The third day of Christmas, 27th December, apart from its association with ‘three French hens’ in the popular song ‘The Twelve Days of Christmas’, is devoted by the Church to St John the Evangelist, the ‘disciple whom Jesus loved‘ and the writer of the fourth gospel. The opening of this gospel provides the ninth ‘lesson’ in the service of nine lessons and carols, and is a fitting ‘lesson’ on the significance of Christ‘s Coming, contrasting with the narratives of Matthew and Luke which precede it.
Ninth lesson: John 1, vv1-14:
‘Before the world was created, the Word already existed; he was with God, and he was the same as God. Through him God made all things; not one thing in all creation was made without him. The Word was the source of life, and this source of life, and this life brought life to mankind. The light shines in the darkness, and the darkness has never put it out.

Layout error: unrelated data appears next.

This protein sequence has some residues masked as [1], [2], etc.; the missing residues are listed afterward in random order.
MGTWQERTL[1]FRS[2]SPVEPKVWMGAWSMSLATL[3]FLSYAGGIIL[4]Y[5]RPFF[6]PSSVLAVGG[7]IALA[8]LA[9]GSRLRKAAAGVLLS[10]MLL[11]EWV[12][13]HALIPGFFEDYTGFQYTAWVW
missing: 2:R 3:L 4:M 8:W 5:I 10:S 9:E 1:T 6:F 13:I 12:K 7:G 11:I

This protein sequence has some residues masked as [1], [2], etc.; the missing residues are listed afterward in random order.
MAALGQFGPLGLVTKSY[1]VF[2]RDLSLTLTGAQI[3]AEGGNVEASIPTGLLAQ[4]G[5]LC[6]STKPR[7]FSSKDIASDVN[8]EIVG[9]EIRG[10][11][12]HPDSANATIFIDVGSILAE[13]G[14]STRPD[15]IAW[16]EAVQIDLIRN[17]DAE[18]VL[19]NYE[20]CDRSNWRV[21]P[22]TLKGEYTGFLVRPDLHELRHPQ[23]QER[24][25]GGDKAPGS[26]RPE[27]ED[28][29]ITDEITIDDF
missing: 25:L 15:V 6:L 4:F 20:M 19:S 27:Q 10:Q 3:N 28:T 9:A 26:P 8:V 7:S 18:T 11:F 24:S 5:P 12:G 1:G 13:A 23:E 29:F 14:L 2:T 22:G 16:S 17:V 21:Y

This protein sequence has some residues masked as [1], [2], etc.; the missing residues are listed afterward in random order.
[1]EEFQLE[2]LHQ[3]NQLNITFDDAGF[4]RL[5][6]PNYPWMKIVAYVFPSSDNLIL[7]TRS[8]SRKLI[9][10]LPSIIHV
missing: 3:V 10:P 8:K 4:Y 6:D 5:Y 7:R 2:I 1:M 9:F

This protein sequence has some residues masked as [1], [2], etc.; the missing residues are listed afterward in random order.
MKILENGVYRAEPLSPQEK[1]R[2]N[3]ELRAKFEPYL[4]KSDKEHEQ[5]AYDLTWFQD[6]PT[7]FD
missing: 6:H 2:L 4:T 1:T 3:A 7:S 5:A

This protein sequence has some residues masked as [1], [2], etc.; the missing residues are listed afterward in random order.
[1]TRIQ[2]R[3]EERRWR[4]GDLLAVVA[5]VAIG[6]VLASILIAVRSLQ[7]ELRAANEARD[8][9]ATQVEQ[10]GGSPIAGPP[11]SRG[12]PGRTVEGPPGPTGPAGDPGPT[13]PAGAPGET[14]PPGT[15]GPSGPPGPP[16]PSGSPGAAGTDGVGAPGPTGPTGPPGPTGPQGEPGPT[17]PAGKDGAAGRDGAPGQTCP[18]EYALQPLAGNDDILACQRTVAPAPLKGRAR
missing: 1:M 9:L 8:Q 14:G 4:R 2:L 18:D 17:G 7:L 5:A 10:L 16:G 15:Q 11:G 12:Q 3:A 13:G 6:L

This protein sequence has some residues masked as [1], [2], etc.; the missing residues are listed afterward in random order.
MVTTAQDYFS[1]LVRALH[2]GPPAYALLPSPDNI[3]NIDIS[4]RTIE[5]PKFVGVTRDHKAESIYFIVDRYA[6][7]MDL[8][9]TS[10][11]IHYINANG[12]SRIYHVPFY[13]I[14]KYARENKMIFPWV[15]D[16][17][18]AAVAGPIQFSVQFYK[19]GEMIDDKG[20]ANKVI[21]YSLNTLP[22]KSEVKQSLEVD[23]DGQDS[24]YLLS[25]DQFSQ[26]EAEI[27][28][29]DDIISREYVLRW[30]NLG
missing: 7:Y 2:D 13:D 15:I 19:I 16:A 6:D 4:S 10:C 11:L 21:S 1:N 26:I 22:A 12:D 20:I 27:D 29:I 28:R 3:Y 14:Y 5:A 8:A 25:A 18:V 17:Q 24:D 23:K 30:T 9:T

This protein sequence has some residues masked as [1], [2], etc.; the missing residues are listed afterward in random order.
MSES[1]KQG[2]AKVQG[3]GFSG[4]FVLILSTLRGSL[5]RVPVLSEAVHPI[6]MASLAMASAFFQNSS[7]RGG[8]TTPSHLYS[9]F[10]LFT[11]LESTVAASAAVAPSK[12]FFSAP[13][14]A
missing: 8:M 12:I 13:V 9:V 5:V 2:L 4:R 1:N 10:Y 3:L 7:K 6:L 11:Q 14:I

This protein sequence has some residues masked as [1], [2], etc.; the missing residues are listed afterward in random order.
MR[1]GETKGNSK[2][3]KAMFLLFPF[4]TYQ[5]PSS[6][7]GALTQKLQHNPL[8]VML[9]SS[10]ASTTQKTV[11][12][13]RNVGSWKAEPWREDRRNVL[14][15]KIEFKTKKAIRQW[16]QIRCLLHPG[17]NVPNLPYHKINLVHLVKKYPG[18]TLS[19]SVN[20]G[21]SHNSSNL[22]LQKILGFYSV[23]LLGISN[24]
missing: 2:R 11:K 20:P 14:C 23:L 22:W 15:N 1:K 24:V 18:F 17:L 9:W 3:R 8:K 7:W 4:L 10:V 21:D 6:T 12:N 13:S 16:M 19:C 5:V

‘God sent his messenger, a man named John, who came to tell people about the light, so that all should hear the message and believe. He himself was not the light; he came to tell about the light. This was the real light – the light that comes into the world and shines on all mankind.
‘The Word was in the world, and though God made the world through him, yet the world did not recognise him. Some, however, did receive him and believed in him; so he gave them the right to become God’s children. They did not become God’s children by natural means, that is, by being born as the children of a human father; God himself was their Father.
‘The Word became a human being and, full of grace and truth, lived among us. We saw his glory, the glory which he received as the Father‘s only son.’
- Jesus the Christ (woundedbirdnomore.wordpress.com)
- Setting Out into the Dark with God: A Christmas Meditation (cruciality.wordpress.com)
- David Cameron cites Gospel of John in Christmas message (guardian.co.uk)